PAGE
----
Square Wave Voltammetry is rapidly becoming the most popular and versatile electrochemical technique used in research laboratories today. A discussion of electroanalytical techniques, which are the forerunners to square wave voltammetry, provides a basis for understanding the theoretical and experimental aspects of SWV which are presented. A computer-controlled square wave voltammetry system was designed and built using an IBM PC computer, a Tecmar data acquisition board, an EG&G PARC Model 264A Polarographic Analyzer/Stripping Voltammeter, an EG&G PARC Model 303A Static Mercury Drop Electrode, and the scientific software package, ASYST. The system was tested by performing computer-controlled square wave voltammetry on a Zn^2+ system, popular for standardization of square wave analysis systems. The major problem encountered with the system was a large amount of noise in the collected data. The noise was substantially reduced by various data smoothing techniques which included signal averaging. The universality of the system was successfully 2A tested by using an IBM EC/225^2A Voltammetric Analyzer and a homemade electrolytic cell for the analysis. Finally, the control programs were written in BASIC as well as FORTH, the language of ASYST. FORTH proved to be the superior language for the interfacing application in terms of speed and accuracy of data collection.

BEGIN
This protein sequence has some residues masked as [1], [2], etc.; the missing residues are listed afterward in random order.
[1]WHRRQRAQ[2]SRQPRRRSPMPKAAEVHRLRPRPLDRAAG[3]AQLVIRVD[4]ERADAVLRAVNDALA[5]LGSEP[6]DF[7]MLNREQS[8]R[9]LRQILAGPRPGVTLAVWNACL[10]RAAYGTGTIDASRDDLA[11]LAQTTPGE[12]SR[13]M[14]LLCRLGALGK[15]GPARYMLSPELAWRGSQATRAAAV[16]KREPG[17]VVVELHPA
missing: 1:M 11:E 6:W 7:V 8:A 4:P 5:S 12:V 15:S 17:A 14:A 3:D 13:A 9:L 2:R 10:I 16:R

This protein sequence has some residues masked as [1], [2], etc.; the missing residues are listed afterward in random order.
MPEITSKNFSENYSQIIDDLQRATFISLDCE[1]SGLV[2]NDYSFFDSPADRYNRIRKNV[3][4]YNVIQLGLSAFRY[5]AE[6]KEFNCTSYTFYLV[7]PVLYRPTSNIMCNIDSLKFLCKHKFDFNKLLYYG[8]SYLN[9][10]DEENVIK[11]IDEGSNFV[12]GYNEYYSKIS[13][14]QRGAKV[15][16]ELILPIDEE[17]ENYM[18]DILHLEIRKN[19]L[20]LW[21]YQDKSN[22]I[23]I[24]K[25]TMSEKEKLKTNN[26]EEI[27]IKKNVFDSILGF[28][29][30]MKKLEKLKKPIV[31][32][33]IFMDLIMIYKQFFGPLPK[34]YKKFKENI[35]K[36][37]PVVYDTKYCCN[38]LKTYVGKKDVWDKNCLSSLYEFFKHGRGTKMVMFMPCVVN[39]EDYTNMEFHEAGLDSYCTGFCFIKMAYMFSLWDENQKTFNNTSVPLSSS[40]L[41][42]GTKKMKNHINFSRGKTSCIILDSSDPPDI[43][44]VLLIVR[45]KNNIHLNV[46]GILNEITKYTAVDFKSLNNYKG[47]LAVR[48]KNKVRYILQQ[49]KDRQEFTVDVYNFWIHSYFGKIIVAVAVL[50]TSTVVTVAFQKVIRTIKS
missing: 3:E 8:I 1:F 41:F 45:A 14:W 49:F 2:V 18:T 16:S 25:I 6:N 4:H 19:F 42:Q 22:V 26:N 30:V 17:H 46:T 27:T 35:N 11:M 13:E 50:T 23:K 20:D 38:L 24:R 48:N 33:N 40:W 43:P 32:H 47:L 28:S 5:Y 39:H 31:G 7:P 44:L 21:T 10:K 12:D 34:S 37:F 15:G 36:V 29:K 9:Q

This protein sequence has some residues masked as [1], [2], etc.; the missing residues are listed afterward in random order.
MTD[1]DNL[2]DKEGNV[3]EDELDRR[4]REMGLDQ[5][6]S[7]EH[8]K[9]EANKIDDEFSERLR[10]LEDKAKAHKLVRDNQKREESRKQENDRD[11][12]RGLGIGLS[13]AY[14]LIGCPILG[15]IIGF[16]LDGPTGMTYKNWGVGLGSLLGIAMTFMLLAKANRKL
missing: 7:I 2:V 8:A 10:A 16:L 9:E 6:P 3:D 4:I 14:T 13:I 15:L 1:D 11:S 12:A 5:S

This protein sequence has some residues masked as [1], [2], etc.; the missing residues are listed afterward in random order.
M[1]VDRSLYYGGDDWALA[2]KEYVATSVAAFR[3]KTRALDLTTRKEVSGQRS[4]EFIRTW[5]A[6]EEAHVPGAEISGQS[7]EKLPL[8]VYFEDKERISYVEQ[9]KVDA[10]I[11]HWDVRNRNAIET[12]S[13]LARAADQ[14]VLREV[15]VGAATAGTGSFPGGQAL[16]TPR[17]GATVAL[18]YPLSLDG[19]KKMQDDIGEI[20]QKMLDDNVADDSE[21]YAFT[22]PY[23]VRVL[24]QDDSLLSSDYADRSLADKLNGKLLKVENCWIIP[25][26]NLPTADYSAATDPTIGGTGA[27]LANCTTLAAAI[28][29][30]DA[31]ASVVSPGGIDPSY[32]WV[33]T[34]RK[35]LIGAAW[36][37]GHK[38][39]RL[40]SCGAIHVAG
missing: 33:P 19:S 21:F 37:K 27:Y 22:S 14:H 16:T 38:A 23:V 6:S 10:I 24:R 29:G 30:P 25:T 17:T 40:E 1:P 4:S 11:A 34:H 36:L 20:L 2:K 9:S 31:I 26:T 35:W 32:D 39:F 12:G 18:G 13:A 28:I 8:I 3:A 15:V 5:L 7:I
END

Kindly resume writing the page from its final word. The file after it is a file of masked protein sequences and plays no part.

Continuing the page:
Library of Congress Subject Headings
Electrochemical apparatus--Design; Electrochemical analysis--Instruments--Design; Voltammetry--Instruments--Design
Department, Program, or Center
School of Chemistry and Materials Science (COS)
Wengenack, Nancy L., "Design and testing of a computer-controlled square wave voltammetry instrument" (1987). Thesis. Rochester Institute of Technology. Accessed from
RIT – Main Campus
Note: imported from RIT’s Digital Media Library running on DSpace to RIT Scholar Works. Physical copy available through RIT's The Wallace Library at: QD559.W46 1987